Tuesday, May 14, 2019

Doris Day And Tim Conway

I don't write a lot of tribute blog posts when a notable performer passes away, simply because celebrity deaths seem to happen all the time. If I was in the habit of regularly writing tribute posts, I'd have to do it constantly, and I don't want this blog to be nothing more than an obituary.

But the recent deaths of Doris Day and Tim Conway struck me because they were both the type of performers that one doesn't see all that much anymore.

Doris Day (1922-2019)

Doris Day, simply put, was a true entertainer. She first gained notoriety as a recording artist during World War II, then became a movie star after appearing in a number of musicals for Warner Bros. She got to show off her dramatic chops in films such as LOVE ME OR LEAVE ME and Hitchcock's remake of THE MAN WHO KNEW TOO MUCH. In the late 1950s she became what many consider the ultimate romantic comedy leading lady, and she even wound up having a successful television network series. When she didn't feel like being in the spotlight anymore...she left it, and I think if anything that increased her iconic status.

It cracks me up when a movie like LA LA LAND comes out and people get all excited about the fact that the stars of it are singing, dancing, and acting...all in the same film! Doris Day essentially did that her entire career. And like most real movie stars, she did it with such a grace and style that folks just took it for granted. Can you honestly compare anyone working in the entertainment industry now with Doris Day?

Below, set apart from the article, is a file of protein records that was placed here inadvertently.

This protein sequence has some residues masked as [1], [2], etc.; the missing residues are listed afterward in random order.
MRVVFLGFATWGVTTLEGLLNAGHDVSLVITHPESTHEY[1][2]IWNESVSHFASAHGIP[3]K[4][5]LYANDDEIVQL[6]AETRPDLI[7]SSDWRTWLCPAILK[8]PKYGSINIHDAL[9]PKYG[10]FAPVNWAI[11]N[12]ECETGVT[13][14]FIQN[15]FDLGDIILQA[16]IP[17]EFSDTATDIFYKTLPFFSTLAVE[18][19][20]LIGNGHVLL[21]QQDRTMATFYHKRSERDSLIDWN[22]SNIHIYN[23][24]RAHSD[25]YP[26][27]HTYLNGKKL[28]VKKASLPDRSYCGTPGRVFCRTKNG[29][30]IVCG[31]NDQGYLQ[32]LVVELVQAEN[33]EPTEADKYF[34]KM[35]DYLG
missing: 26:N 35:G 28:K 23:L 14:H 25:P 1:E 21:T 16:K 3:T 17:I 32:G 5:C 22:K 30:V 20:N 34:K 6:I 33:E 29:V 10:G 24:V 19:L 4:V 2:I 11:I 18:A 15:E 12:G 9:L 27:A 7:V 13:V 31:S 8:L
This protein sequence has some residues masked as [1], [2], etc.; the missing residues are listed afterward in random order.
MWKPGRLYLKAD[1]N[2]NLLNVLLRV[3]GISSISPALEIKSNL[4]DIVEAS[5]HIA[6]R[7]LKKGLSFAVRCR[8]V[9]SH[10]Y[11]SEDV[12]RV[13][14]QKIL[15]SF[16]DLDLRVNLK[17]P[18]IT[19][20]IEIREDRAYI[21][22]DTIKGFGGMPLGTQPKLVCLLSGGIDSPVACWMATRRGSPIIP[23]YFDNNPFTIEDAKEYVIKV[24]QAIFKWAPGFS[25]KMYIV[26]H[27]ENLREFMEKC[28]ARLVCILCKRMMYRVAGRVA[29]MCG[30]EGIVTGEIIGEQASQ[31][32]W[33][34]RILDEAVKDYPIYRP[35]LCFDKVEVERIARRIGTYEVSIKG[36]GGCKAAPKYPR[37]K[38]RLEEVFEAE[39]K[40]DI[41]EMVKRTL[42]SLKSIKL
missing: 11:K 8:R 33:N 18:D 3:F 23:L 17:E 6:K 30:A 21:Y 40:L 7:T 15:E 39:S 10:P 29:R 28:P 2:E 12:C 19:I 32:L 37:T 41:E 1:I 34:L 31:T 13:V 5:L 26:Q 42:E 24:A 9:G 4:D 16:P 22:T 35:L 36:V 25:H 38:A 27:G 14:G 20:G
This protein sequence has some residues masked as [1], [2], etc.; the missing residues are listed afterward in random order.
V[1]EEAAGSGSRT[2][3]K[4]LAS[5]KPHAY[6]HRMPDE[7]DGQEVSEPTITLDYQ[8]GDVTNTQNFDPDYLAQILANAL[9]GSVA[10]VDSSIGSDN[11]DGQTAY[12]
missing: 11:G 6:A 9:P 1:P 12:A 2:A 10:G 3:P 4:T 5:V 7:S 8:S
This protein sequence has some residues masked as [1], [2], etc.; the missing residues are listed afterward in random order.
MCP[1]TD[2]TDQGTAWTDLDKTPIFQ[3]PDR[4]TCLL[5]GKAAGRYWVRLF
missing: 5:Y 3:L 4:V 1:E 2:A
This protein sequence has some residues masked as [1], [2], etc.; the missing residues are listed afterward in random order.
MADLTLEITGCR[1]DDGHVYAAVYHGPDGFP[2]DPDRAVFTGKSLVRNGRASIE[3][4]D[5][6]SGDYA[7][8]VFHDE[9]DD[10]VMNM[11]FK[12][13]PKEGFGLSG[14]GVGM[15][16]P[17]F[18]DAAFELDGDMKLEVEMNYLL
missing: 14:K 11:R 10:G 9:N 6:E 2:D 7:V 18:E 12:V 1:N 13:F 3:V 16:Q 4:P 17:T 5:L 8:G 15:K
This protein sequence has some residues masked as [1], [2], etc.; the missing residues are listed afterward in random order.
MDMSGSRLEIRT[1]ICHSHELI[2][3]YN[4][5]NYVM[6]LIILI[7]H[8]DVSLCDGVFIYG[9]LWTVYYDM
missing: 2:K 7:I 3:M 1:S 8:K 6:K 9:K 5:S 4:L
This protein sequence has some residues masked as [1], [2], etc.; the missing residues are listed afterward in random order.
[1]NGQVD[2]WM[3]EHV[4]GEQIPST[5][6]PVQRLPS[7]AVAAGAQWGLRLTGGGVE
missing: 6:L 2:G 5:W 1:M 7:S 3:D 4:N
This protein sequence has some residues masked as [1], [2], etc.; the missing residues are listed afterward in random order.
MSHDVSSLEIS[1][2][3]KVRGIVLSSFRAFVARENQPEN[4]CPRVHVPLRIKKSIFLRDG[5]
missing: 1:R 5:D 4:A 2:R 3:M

I must admit that I am not in any way related to her (she was born Doris Kappelhoff). Years ago, one time at work, a guy asked me why I was so interested in old movies. I told him that my grandmother was Doris Day--and for a couple minutes he actually bought it, which doesn't say much for the intelligence of the people I've worked alongside.

Tim Conway (1933-2019) with Harvey Korman

Tim Conway, simply put, was one of the funniest people I've ever seen. He's best known for his TV work, but he starred in a number of family comedies in the 1970s that were more popular than one would assume. Conway's style of comedy is almost extinct today. He wasn't crude, or nasty, or vulgar, and he didn't engage in politics or social discourse. He was just funny. One of my favorite TV memories as a kid was watching him on THE CAROL BURNETT SHOW--the edited reruns of that program are still better entertainment than almost anything being shown on the 300 cable channels today.

The best way one can understand the talent and impact of Doris Day and Tim Conway is to go on the internet and read all the various tributes that are being written for them--not by professional scribes, but by ordinary folks whose lives were touched by them in some way.

Is there anything better than spending most of your life making untold numbers of people happy?

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